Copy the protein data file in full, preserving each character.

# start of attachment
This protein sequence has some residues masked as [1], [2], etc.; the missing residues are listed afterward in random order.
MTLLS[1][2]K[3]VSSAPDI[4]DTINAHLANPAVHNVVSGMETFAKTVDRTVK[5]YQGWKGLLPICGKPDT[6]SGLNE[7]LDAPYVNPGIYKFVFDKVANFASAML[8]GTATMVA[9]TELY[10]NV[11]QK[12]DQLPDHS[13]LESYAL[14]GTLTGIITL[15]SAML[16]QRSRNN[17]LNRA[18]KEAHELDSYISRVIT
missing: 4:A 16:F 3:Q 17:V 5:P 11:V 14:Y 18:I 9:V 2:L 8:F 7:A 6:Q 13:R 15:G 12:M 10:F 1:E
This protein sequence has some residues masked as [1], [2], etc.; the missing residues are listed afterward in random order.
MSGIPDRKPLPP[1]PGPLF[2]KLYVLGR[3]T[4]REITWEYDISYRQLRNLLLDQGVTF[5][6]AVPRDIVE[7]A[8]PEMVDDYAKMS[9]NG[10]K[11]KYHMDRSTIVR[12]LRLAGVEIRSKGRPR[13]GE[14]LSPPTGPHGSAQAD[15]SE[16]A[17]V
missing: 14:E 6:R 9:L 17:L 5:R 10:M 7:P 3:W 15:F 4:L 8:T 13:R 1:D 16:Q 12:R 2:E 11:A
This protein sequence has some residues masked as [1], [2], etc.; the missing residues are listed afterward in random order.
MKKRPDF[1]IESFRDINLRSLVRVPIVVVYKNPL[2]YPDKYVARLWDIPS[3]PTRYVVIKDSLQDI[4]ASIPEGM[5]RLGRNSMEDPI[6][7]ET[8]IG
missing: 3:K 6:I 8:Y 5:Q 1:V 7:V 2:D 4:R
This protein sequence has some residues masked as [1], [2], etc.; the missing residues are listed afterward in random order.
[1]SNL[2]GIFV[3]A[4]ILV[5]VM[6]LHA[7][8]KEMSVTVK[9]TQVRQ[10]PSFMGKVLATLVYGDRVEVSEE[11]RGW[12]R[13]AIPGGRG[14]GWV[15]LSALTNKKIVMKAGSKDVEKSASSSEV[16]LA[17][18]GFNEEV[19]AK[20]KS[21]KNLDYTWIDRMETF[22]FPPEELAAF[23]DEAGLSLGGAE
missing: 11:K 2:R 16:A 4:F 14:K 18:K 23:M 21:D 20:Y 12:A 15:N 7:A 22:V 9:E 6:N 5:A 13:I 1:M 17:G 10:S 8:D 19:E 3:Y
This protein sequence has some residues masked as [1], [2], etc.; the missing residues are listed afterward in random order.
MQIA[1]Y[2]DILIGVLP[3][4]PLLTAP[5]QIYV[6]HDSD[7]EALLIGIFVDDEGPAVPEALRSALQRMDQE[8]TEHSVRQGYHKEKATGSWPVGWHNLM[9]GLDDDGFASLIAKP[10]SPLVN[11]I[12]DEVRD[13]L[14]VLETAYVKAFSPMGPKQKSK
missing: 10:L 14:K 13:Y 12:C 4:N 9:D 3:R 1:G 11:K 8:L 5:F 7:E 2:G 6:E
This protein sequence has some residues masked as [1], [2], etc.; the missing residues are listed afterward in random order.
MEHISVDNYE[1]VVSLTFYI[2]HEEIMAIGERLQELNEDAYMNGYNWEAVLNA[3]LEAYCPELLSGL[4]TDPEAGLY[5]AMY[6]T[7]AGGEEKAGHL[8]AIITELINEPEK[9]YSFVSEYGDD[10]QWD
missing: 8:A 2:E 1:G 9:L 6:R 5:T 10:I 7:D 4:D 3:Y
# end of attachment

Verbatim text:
This protein sequence has some residues masked as [1], [2], etc.; the missing residues are listed afterward in random order.
MTLLS[1][2]K[3]VSSAPDI[4]DTINAHLANPAVHNVVSGMETFAKTVDRTVK[5]YQGWKGLLPICGKPDT[6]SGLNE[7]LDAPYVNPGIYKFVFDKVANFASAML[8]GTATMVA[9]TELY[10]NV[11]QK[12]DQLPDHS[13]LESYAL[14]GTLTGIITL[15]SAML[16]QRSRNN[17]LNRA[18]KEAHELDSYISRVIT
missing: 4:A 16:F 3:Q 17:V 5:P 11:V 14:Y 18:I 9:V 2:L 8:F 7:A 6:Q 13:R 15:G 12:M 10:F 1:E
This protein sequence has some residues masked as [1], [2], etc.; the missing residues are listed afterward in random order.
MSGIPDRKPLPP[1]PGPLF[2]KLYVLGR[3]T[4]REITWEYDISYRQLRNLLLDQGVTF[5][6]AVPRDIVE[7]A[8]PEMVDDYAKMS[9]NG[10]K[11]KYHMDRSTIVR[12]LRLAGVEIRSKGRPR[13]GE[14]LSPPTGPHGSAQAD[15]SE[16]A[17]V
missing: 14:E 6:R 9:L 17:L 5:R 10:M 7:P 3:W 15:F 4:L 8:T 13:R 1:D 16:Q 12:R 2:E 11:A
This protein sequence has some residues masked as [1], [2], etc.; the missing residues are listed afterward in random order.
MKKRPDF[1]IESFRDINLRSLVRVPIVVVYKNPL[2]YPDKYVARLWDIPS[3]PTRYVVIKDSLQDI[4]ASIPEGM[5]RLGRNSMEDPI[6][7]ET[8]IG
missing: 3:K 6:I 8:Y 5:Q 1:V 7:V 2:D 4:R
This protein sequence has some residues masked as [1], [2], etc.; the missing residues are listed afterward in random order.
[1]SNL[2]GIFV[3]A[4]ILV[5]VM[6]LHA[7][8]KEMSVTVK[9]TQVRQ[10]PSFMGKVLATLVYGDRVEVSEE[11]RGW[12]R[13]AIPGGRG[14]GWV[15]LSALTNKKIVMKAGSKDVEKSASSSEV[16]LA[17][18]GFNEEV[19]AK[20]KS[21]KNLDYTWIDRMETF[22]FPPEELAAF[23]DEAGLSLGGAE
missing: 11:K 2:R 16:A 4:F 14:K 18:K 23:M 21:D 20:Y 12:A 15:N 7:A 22:V 9:E 6:N 5:A 13:I 1:M 17:G 10:S 8:D 19:E 3:Y
This protein sequence has some residues masked as [1], [2], etc.; the missing residues are listed afterward in random order.
MQIA[1]Y[2]DILIGVLP[3][4]PLLTAP[5]QIYV[6]HDSD[7]EALLIGIFVDDEGPAVPEALRSALQRMDQE[8]TEHSVRQGYHKEKATGSWPVGWHNLM[9]GLDDDGFASLIAKP[10]SPLVN[11]I[12]DEVRD[13]L[14]VLETAYVKAFSPMGPKQKSK
missing: 10:L 14:K 13:Y 12:C 4:N 9:D 3:R 1:G 11:K 8:L 5:F 7:E 2:G 6:E
This protein sequence has some residues masked as [1], [2], etc.; the missing residues are listed afterward in random order.
MEHISVDNYE[1]VVSLTFYI[2]HEEIMAIGERLQELNEDAYMNGYNWEAVLNA[3]LEAYCPELLSGL[4]TDPEAGLY[5]AMY[6]T[7]AGGEEKAGHL[8]AIITELINEPEK[9]YSFVSEYGDD[10]QWD
missing: 8:A 2:E 1:G 9:L 6:R 5:T 10:I 7:D 4:D 3:Y